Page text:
Social media has transformed the way people communicate. People use social media to keep friends and family updated on events in their daily routines, from the mundane to the extraordinary. They use social media to promote their business or profession, or to post photos or videos of themselves or others to share with on-line communities. Indeed, many utilize social media to communicate aspects of their lives that they would never communicate in person. Still others utilize social media without understanding the full scope of its audience or how it really works. As a result, aspects of an individual’s life that one might have assumed would be private may very well be available to the public at large, often made available unwittingly by an unsophisticated user of social media technology.
And, just as social media has transformed the way individuals communicate facts about their professional and private lives, so too has it transformed the way evidence is used in divorce and custody matters. Social media has proven to be, in many cases, an important source of evidence concerning a litigant’s conduct during a marriage or fitness as a parent. Social media communications often include details about an individual that one could never hope to discover years ago. Given the volume of digital information available and the potential relevance of that information to contested divorce, custody and support matters, it is absolutely essential to mindful of the potential impact of this technology in the courtroom.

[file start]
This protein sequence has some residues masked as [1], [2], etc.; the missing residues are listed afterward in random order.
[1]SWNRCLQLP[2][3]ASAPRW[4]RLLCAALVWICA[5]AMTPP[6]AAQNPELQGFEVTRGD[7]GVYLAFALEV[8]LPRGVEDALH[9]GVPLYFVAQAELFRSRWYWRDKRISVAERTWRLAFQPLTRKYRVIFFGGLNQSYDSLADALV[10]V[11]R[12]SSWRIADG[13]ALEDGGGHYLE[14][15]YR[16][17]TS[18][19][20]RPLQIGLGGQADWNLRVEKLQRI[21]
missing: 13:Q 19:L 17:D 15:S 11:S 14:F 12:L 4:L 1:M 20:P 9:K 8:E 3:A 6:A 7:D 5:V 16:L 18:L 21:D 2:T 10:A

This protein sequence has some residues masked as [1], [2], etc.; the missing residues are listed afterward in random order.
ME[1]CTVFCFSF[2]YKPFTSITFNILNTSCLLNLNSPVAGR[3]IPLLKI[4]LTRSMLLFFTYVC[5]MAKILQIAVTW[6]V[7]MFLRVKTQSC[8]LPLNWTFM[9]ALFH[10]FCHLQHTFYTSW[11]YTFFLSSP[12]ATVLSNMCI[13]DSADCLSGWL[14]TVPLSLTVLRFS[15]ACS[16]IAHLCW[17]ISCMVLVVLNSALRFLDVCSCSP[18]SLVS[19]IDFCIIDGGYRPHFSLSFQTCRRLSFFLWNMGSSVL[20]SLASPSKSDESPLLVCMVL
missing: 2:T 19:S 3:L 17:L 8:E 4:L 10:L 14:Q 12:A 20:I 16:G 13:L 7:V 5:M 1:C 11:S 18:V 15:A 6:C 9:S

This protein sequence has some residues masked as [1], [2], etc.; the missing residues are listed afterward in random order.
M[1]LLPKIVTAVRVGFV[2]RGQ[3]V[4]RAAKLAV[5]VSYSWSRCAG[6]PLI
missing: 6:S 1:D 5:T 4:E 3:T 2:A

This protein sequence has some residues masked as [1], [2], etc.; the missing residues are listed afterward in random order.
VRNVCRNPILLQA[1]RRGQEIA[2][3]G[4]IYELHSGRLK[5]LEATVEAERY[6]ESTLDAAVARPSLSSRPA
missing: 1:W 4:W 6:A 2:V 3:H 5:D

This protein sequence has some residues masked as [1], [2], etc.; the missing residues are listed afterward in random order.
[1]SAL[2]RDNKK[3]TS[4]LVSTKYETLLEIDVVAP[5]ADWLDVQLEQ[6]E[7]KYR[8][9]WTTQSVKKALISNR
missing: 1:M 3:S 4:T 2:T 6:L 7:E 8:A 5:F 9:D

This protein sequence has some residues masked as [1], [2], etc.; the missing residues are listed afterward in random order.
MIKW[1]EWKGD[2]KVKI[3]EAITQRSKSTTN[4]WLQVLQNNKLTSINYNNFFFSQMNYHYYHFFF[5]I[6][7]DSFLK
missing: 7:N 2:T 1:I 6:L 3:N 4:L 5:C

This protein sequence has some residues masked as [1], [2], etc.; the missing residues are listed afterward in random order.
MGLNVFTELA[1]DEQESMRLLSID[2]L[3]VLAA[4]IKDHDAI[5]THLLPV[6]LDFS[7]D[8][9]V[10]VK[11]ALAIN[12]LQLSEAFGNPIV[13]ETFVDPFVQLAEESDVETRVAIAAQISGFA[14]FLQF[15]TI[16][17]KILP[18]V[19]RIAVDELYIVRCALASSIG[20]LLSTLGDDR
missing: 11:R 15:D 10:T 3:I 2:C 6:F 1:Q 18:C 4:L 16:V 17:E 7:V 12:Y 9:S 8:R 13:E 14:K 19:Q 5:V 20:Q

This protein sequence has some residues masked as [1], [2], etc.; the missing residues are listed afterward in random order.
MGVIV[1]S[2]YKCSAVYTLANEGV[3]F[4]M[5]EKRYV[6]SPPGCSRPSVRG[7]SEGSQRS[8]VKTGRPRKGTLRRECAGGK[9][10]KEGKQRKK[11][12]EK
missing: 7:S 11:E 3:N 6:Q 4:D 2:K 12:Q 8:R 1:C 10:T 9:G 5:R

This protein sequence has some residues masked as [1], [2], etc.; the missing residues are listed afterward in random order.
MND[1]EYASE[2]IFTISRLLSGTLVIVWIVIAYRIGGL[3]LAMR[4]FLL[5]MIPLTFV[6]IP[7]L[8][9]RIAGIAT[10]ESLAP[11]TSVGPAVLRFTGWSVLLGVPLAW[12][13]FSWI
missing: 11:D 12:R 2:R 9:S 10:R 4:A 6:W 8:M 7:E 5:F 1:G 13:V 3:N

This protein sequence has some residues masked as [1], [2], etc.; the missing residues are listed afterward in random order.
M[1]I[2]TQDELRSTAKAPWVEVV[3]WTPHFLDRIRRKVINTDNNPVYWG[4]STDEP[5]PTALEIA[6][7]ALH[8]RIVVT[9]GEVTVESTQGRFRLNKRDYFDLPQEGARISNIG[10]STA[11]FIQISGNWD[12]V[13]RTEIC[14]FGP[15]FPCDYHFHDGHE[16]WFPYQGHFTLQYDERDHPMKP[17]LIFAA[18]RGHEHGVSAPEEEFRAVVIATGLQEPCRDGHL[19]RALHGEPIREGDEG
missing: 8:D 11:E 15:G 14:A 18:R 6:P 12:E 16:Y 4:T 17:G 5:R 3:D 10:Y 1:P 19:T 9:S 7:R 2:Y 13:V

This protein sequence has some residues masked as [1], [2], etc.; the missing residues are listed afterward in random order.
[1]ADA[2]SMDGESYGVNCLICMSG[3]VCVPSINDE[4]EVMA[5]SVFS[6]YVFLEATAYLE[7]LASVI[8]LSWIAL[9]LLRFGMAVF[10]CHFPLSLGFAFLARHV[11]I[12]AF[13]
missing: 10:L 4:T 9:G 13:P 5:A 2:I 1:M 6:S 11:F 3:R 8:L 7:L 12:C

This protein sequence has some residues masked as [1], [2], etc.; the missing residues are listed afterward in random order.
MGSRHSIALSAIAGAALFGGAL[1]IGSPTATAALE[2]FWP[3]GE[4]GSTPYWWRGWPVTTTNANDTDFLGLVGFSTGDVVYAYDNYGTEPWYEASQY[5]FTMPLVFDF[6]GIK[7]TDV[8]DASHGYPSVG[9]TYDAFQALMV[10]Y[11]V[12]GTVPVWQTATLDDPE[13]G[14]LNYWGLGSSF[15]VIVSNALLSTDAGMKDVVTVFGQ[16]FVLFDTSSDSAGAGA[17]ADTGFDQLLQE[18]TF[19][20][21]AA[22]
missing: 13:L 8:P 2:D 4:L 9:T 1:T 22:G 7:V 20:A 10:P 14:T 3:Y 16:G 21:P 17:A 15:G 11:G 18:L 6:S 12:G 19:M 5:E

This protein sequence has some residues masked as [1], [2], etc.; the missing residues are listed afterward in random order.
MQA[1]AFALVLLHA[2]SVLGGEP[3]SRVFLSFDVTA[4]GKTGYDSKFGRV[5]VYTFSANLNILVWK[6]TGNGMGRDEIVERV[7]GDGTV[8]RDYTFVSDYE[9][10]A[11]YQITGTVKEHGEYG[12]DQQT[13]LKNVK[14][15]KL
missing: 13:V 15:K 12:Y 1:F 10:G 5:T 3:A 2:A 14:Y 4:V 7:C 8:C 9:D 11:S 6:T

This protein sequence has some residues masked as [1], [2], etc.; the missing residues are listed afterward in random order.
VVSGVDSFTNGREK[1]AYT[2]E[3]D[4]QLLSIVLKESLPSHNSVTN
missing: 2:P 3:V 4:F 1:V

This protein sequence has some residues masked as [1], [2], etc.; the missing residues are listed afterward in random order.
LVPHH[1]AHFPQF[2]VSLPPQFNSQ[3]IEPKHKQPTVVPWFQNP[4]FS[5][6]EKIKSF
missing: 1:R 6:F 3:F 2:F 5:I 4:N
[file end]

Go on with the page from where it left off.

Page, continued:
1. What is Social Media?
Social media takes many forms and the term has been applied to a wide range of digital media. At its core, of course, social media is a form of electronic communication. However, it differs from a traditional email, text or instant messenger communication in that it is not merely a point-to-point transmission or message intended for a specific individual. In essence, social media is an electronic publication of information to an entire group or collection of recipients. The communication may consist of traditional electronic text, as in email, but it also might consist of posting photographs, videos and other electronic files. Moreover, given the sometimes complex way in which many social media websites, such as Facebook, allow users to control privacy, those who have access to the user’s social media posts may or may not be the intended targets of these communications.
2. Where is social media evidence found?
Social media evidence is common and found on sites such as Facebook, LinkedIn, MySpace and many others. Although these are the traditional sources of social media evidence, they are in reality just a segment of a much larger universe. Social media can also be found on other types of websites such as Instagram, pertaining to photo sharing, YouTube, with respect to video sharing, Tumblr with respect to blogs, and other sites such as Twitter, Pinterest and Google, just to name a few. Social media, moreover, is no longer confined to websites. With the advent of smartphones and other devices, dedicated applications now also provide social media content. Thus, a smartphone or tablet user can download apps that provide specialized social media platforms.